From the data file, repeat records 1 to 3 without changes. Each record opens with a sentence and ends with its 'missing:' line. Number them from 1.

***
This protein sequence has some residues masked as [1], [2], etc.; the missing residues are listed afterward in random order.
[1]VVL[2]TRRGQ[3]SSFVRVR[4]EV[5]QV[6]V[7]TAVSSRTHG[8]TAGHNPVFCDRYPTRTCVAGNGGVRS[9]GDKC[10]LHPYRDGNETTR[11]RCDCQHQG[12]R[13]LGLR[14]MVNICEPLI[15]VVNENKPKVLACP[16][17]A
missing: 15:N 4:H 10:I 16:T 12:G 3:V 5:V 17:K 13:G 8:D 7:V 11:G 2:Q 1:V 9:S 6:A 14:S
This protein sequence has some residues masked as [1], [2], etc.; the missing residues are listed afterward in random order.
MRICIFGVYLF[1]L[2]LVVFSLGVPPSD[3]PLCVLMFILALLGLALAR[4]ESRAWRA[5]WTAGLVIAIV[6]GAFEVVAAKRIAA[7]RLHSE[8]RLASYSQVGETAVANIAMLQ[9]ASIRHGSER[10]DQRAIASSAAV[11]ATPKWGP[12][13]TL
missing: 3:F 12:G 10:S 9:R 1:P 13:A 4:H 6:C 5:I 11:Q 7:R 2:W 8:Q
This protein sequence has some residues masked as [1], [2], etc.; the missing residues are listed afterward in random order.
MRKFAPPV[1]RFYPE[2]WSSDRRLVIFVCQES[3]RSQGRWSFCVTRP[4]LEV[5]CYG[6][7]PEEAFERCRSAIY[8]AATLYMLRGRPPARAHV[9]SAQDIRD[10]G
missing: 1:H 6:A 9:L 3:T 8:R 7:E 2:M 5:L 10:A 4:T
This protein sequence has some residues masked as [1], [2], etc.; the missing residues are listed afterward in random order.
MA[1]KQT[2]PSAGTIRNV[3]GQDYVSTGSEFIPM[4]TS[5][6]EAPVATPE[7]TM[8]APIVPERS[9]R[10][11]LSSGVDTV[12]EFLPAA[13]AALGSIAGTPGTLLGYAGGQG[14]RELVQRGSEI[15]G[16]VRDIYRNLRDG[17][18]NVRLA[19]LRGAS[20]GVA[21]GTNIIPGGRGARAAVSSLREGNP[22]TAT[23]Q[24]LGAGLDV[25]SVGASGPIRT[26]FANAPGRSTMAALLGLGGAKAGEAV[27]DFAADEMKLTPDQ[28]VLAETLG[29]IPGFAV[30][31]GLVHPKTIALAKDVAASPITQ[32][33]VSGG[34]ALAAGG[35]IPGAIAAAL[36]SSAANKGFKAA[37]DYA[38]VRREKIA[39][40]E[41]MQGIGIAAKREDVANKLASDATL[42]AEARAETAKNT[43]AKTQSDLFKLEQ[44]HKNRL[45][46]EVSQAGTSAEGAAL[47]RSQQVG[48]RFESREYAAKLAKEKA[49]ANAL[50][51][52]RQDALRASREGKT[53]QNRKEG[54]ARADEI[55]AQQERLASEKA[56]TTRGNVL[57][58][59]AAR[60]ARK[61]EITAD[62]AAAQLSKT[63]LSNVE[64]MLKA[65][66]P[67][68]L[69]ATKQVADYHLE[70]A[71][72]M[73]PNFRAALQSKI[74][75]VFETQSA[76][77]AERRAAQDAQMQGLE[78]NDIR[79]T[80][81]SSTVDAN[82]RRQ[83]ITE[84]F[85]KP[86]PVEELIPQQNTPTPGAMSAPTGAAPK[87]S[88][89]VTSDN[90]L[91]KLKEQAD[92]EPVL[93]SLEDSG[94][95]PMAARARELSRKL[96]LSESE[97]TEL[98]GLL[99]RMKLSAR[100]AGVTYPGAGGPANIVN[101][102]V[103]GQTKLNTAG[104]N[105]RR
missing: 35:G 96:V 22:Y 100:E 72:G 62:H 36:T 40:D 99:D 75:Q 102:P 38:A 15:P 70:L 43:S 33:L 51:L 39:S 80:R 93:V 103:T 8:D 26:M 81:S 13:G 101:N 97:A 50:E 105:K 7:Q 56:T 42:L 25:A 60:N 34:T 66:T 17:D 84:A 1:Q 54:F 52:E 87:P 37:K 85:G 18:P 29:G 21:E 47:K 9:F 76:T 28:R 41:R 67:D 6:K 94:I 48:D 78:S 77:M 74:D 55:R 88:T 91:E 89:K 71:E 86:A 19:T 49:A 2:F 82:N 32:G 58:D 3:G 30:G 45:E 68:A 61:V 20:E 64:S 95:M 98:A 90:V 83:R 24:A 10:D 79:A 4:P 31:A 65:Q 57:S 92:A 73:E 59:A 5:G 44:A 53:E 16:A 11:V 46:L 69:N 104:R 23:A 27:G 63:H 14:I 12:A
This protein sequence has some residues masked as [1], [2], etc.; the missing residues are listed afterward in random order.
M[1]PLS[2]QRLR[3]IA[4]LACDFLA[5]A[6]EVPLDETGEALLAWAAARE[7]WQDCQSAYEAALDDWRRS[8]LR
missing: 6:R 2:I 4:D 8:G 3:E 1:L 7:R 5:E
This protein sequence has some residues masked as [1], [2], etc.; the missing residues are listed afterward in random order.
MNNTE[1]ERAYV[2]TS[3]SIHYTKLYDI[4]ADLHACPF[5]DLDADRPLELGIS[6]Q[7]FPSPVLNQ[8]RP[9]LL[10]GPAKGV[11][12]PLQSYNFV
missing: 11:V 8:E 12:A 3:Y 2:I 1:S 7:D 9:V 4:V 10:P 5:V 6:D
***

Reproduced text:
This protein sequence has some residues masked as [1], [2], etc.; the missing residues are listed afterward in random order.
[1]VVL[2]TRRGQ[3]SSFVRVR[4]EV[5]QV[6]V[7]TAVSSRTHG[8]TAGHNPVFCDRYPTRTCVAGNGGVRS[9]GDKC[10]LHPYRDGNETTR[11]RCDCQHQG[12]R[13]LGLR[14]MVNICEPLI[15]VVNENKPKVLACP[16][17]A
missing: 15:N 4:H 10:I 16:T 12:G 3:V 5:V 17:K 13:G 8:D 7:V 11:G 2:Q 1:V 9:S 6:A 14:S
This protein sequence has some residues masked as [1], [2], etc.; the missing residues are listed afterward in random order.
MRICIFGVYLF[1]L[2]LVVFSLGVPPSD[3]PLCVLMFILALLGLALAR[4]ESRAWRA[5]WTAGLVIAIV[6]GAFEVVAAKRIAA[7]RLHSE[8]RLASYSQVGETAVANIAMLQ[9]ASIRHGSER[10]DQRAIASSAAV[11]ATPKWGP[12][13]TL
missing: 3:F 12:G 10:S 9:R 1:P 13:A 4:H 6:C 5:I 11:Q 7:R 2:W 8:Q
This protein sequence has some residues masked as [1], [2], etc.; the missing residues are listed afterward in random order.
MRKFAPPV[1]RFYPE[2]WSSDRRLVIFVCQES[3]RSQGRWSFCVTRP[4]LEV[5]CYG[6][7]PEEAFERCRSAIY[8]AATLYMLRGRPPARAHV[9]SAQDIRD[10]G
missing: 1:H 6:A 9:L 3:T 8:R 7:E 2:M 5:L 10:A 4:T